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Hajime Sorayama Dior pre-fall SS19 collection

The cult Japanese artist behind Dior’s sexy robots

Hajime Sorayama is renowned for his android pin-ups

While the women’s cruise collections continue to be a regular source of eye-popping spectacle, with brands flying hundreds of editors and stylists across the globe for big budget extravaganzas, menswear has largely stuck to the schedule – that is, until Kim Jones stepped into the picture at Dior Men.

For his first show back in July, Jones commissioned the artist KAWS to design a colossal and cartoonish interpretation of Monsieur Dior himself covered in roses and peonies, as Underworld’s Born Slippy boomed from the speakers and models stormed the runway in everything from pastel, loosely-cut tailoring to luxurious tracksuits – a canny reflection of the breadth of Jones’ devoted following, which ranges from high-flying businessmen to hypebeasts.

For his show on Friday, he upped the ante once again. Attendees were greeted by a 39-foot tall cyborg in slick, mercurial silver, which became the reflective centrepiece of a mind-blowing laser show. Jones’ tenure at Dior Men so far has been characterised by the creative partners he has surrounded himself with, from cult jewellery designer Yoon Ahn of Ambush to Matthew Williams of streetwear brand Alyx, so it came as little surprise that the man behind the sculpture was another carefully chosen collaborator: the celebrated Japanese illustrator Hajime Sorayama.

Across five important moments in Sorayama’s career, we look at his extraordinary influence across culture and technology – and discover why he couldn’t be a more perfect choice of collaborator for Dior’s menswear in the age of Kim Jones.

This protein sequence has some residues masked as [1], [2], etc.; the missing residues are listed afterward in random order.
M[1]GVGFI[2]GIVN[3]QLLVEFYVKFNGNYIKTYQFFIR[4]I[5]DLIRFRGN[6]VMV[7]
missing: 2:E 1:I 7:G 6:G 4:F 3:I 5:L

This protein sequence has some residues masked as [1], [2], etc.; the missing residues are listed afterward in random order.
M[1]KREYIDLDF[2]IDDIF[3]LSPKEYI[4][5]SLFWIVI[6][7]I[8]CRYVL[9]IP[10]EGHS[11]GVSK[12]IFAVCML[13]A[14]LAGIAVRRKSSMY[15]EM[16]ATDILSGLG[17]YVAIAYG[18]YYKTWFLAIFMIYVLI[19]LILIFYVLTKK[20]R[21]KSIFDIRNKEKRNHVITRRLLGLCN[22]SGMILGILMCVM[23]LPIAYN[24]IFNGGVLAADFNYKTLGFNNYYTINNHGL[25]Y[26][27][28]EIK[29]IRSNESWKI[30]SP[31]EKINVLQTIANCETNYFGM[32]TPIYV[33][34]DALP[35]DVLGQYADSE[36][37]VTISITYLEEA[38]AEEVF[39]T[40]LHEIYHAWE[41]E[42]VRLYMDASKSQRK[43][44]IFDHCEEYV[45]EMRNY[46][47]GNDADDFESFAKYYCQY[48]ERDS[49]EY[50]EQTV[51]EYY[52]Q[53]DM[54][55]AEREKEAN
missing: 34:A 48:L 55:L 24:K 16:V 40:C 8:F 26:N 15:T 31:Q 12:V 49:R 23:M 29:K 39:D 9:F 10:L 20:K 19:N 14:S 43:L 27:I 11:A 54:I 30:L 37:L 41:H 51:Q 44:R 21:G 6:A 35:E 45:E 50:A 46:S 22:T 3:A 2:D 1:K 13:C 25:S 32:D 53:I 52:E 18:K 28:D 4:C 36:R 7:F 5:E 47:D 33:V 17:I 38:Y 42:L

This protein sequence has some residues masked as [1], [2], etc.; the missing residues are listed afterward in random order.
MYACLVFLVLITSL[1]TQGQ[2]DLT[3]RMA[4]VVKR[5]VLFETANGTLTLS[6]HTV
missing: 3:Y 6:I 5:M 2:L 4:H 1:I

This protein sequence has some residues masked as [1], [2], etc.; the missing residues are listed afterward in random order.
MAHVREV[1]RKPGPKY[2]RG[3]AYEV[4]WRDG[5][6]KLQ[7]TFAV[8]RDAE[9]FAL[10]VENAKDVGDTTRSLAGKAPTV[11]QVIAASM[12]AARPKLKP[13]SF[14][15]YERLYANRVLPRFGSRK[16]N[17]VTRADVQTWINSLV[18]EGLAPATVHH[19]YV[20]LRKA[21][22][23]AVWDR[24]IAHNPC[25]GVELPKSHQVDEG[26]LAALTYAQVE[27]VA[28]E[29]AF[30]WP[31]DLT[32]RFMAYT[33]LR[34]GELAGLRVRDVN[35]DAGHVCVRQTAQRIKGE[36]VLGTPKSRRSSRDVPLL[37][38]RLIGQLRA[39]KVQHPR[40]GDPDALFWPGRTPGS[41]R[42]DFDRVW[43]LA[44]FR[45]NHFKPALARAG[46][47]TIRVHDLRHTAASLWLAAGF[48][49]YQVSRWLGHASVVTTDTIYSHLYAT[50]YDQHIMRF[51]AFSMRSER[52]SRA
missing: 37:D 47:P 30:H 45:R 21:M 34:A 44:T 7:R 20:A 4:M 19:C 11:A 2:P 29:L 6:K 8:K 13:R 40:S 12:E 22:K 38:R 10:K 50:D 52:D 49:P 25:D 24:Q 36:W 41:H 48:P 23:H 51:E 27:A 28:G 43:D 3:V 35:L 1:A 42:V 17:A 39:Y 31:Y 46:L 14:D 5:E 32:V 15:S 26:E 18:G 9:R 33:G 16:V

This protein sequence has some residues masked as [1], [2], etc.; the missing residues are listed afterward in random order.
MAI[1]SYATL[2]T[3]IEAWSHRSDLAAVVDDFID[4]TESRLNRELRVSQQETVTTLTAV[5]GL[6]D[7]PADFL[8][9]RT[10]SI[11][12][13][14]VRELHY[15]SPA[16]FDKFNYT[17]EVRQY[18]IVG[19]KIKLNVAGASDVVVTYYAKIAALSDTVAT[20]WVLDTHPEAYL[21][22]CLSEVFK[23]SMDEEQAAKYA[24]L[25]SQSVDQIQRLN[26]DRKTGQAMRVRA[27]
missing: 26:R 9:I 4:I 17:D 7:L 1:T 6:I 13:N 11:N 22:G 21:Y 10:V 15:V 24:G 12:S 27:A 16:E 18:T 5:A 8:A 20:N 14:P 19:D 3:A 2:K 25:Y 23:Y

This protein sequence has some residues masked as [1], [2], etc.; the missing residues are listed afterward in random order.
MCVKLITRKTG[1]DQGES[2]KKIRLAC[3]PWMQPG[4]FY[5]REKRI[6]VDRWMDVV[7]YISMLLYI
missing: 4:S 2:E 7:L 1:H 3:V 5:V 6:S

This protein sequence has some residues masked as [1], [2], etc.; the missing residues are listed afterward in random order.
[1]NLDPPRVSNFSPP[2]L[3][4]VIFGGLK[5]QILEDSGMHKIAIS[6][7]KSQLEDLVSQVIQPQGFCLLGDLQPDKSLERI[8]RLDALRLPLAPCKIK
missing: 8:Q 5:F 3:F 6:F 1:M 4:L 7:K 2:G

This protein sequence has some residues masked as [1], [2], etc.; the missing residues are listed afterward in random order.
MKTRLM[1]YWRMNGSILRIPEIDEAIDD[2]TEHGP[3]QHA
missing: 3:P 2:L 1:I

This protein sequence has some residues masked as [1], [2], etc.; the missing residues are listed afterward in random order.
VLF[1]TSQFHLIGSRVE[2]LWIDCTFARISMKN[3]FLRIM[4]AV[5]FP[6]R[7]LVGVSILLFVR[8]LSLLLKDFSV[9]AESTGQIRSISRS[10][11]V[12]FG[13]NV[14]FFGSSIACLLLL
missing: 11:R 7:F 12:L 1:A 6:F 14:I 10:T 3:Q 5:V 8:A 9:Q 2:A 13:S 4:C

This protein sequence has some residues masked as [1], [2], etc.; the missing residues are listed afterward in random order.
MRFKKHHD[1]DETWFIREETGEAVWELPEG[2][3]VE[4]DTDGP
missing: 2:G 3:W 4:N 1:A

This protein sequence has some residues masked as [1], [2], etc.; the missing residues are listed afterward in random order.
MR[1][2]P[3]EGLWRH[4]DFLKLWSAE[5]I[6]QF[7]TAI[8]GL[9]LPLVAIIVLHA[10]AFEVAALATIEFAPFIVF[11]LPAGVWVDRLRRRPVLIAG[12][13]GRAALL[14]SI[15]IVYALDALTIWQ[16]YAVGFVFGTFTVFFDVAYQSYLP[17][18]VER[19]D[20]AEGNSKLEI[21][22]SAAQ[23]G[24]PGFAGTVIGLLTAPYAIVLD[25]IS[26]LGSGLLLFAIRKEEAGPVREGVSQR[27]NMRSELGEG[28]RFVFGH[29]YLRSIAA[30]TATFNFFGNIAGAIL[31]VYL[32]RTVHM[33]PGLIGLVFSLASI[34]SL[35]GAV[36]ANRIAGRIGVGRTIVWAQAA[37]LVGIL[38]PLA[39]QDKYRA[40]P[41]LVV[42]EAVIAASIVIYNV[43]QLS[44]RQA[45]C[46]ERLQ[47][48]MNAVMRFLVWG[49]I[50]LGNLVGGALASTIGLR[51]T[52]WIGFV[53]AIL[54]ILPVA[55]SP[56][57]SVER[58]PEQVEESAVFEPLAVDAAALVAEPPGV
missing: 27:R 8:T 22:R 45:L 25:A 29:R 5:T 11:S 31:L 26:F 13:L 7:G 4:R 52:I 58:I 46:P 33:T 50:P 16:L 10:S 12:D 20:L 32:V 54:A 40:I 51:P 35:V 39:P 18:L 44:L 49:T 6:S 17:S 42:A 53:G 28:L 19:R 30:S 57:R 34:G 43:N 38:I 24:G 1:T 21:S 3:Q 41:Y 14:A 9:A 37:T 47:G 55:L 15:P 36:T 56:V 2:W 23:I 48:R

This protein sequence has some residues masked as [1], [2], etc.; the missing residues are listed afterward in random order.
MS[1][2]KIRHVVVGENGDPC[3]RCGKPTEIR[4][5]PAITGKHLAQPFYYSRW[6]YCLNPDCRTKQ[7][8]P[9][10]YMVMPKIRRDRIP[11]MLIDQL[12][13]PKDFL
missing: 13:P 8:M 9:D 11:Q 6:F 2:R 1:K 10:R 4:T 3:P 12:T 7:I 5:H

Growing up in the small city of Imabari in the south of Japan, Sorayama spent his adolescence sketching Playboy models: however, it wasn’t until he graduated from art school and began working in an advertising agency that he received the unusual commission that would lead to the development of his signature style. His brief was to design a robot character based on C-3PO that was just dissimilar enough to avoid breaching copyright law, which quickly snowballed into his discovery of a new formula: the ‘sexy robot’, also the title of his seminal 1983 picture book.

Describing the style as one of ‘superrealism’, the gleaming, super-smooth fembots he conjured mimicked the poses of western archetypes of beauty like Marilyn Monroe and Jane Fonda in Barbarella, subverting this fleshy eroticism with the eeriness of their cold, metallic bodies. It’s an icy-cool cocktail that reflects both a wider Japanese talent for provocative erotic art and the country’s status as a pioneer in computer technology. At a time when anxiety about artificial intelligence was reaching fever pitch, Sorayama was asking a more prosaic question: do androids dream of electric pin-ups?